My broken arm is making me a bad mommy. Really it is. Let’s review a few of the things that I fumbled in one week after I had my arm shortened. (That’s not a joke; I’ll explain later.)
It would seem my brain has turned to mush. First, I forgot to bring my daughter to the eye doctor. Second, I forgot to give her important weekly meds. Third—and here’s where things got really pathetic—I forgot my son’s 10th birthday. An egregious slip up.
And as if that lapse weren’t bad enough, fourth: the tooth fairy didn’t show up for my daughter (the one with the bad medical care).
Technically I can blame that last oversight on an implausible mythical creature. In any case, the net sum of epic fails that week will not earn me any parenting awards.
The birthday fail
What saved me from getting fired on the spot over the birthday snafu was that the entire family forgot–including the birthday boy. To be fair, it was a busy week and we were at an all-day swim meet on the monumental day. It was 10 days since my arm surgery and I’d only recently weaned off Vicodin.
At about 8 p.m. I noticed the date on my phone, and it clicked. Doh! We decided to wrap up his presents (I had bought presents, at least) and set them on the table for the next day. He’d be none the wiser!
When my son saw the presents, he was instantly suspicious and checked the date on a nearby I-pad. He was on to me. His first words that morning were (accusatory): “I was ten yesterday!”
“Right. About that…”
The anniversary fail
As we were belatedly celebrating the birthday and telling the now-kind-of-funny story to my parents over cake, my husband turned to me and said, “And by the way, Happy Anniversary!” I had forgotten that, too.
Our 17th anniversary had slipped by in the night, 12 days previous. To be fair, I was sneaking in a pre-surgery backpacking trip with the boys at the time. (A trip during which I forgot to bring toilet paper.)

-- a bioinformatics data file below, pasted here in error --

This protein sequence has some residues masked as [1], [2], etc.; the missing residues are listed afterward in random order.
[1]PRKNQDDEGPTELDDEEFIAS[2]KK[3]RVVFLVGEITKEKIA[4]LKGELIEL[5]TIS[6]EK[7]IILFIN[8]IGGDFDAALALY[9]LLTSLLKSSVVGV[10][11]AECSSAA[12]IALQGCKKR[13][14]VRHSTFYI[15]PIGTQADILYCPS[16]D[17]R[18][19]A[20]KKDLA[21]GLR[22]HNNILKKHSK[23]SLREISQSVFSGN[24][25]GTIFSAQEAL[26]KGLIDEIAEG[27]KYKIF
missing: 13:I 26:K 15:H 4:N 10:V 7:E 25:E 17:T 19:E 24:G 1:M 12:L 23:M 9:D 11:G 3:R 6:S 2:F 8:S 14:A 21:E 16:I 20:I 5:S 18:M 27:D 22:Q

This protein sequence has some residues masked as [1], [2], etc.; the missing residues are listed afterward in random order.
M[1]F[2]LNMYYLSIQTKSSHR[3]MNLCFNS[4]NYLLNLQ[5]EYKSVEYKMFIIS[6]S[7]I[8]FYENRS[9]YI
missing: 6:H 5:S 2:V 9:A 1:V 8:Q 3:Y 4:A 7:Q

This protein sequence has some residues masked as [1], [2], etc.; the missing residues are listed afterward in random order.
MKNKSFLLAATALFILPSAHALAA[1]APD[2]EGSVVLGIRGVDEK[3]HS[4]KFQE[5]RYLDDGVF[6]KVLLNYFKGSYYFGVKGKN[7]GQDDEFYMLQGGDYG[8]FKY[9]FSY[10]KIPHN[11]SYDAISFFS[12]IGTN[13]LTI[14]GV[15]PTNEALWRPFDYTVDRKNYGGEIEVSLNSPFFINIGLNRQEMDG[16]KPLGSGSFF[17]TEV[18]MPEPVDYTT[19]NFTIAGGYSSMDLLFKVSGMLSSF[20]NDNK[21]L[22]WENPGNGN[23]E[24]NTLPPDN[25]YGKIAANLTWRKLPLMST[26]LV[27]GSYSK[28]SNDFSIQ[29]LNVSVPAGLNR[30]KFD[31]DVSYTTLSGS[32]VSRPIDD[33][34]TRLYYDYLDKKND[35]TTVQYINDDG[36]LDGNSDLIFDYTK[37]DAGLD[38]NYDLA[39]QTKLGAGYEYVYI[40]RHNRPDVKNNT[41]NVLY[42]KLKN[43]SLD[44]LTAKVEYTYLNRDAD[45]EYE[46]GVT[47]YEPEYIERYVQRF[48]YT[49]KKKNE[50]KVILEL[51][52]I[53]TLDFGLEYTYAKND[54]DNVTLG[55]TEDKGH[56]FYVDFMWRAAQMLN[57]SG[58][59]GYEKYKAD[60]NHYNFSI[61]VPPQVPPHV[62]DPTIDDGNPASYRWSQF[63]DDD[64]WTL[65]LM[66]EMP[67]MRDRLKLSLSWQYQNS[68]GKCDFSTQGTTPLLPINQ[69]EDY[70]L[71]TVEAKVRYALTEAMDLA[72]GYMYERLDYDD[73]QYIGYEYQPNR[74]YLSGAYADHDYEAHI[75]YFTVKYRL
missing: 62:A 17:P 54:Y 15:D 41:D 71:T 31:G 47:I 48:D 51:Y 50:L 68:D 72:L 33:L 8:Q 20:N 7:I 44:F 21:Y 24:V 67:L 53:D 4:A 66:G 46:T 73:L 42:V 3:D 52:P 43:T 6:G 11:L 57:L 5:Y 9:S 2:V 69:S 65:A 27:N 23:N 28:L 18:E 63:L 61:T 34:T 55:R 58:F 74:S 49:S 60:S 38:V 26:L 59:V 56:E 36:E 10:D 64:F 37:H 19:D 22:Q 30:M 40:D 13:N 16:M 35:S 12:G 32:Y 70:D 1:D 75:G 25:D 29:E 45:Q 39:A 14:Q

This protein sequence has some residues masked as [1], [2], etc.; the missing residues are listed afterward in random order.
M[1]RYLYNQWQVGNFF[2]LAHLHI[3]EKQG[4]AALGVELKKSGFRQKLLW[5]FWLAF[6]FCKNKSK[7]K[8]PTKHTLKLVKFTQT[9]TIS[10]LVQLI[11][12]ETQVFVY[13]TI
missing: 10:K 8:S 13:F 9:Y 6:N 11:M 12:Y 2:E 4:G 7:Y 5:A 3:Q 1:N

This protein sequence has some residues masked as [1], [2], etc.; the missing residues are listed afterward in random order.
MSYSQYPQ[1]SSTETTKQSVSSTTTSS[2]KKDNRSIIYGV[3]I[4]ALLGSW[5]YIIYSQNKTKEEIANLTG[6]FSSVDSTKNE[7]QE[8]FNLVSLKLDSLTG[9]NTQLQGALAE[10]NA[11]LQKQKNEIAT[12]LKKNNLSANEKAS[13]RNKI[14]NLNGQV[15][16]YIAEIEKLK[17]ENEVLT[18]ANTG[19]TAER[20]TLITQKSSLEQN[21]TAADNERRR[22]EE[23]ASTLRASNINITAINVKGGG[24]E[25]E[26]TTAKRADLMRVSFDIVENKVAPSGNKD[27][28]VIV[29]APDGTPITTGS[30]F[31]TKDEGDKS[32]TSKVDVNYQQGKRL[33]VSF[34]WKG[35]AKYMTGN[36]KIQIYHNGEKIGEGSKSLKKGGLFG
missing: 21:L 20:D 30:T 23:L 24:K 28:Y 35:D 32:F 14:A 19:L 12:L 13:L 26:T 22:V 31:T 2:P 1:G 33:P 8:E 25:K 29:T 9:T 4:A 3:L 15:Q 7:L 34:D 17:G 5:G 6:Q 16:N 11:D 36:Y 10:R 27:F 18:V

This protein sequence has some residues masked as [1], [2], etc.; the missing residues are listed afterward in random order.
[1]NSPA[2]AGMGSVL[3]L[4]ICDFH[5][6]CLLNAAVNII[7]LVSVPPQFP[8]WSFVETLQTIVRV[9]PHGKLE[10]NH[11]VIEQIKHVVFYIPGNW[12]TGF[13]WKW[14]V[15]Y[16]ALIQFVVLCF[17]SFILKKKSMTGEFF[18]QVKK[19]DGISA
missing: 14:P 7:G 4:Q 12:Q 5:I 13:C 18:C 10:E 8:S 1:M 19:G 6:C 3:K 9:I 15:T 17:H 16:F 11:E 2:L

I’d like to point out that my husband and I routinely both forget our wedding anniversary. I have been known to completely forget my own birthday. And we once moved Christmas altogether to accommodate the ski schedule. (The kids still don’t know about that one, so hush up, y’all.)
Another birthday snafu
So that birthday-doctor-medicine-tooth-fairy week was a memorably bad week. But wait, it gets worse. Some ten days later, my other son had his 13th birthday. First year as a teenager. A milestone occasion. I told my husband the birthday was on Monday. We celebrated on Monday. Presents and cake on Monday. On Tuesday, we went for his 13-year checkup with the pediatrician.
“So, your birthday was Saturday, huh?” said the nurse.
“No, it was yesterday,” my son corrected.
“Isn’t your birthday on the 27th?” asked the nurse, who was staring at his chart. (Damn chart.)
“Of course, the 27th …yesterday,” insisted my son.
“Then your birthday was on Saturday,” said the nurse. (Damn nurse.)
“Mooooom!!!,” moaned my son, accusingly.
Oatmeal brain strikes again.
So here’s my big excuse, which I promised I’d explain. I had been suffering from something called ulnar abutment syndrome. Basically I was born with an ulna a titch too long. The bone had been banging into my carpal bones for more than 20 years, giving me chronic pain. Here’s the radical fix: an ulnar osteotomy.
In other words, an orthopedic hand surgeon saws through the bone, removes a small hunk, then puts it together again with a big metal plate and a handful of screws. And possibly some super glue.
I’ll be in a cast for 12 weeks, which makes it hard to type, unscrew jars, and apparently hard to be a good mom. Supposedly using my non-dominant hand should be cementing new brain pathways, but I’m pretty convinced the cast is squeezing my gray matter and making me forgetful.
Fortunately my kids have stepped up with the jars (and the compost and the dishes). For the typing dilemma, I’ve tried using my computer’s speech recognition software, but it’s a little like playing “telephone” with Steve Jobs. I end up with sentences that sound like this:
“I have something cold ulmer of weapons syndrome. The sturgeon so us through the bomb she’s a little bit of the boat launch.” You can see the problem.
So I slowly pecked out this blog—it took nearly a year—bringing you this confessional of a bad mommy. Not my first such blog, by the way. See “Bad Mommy Moments,” in which I admit to cracking an egg on my daughter’s head, among other dubious parenting moments.
Probably not the last word on the subject, either.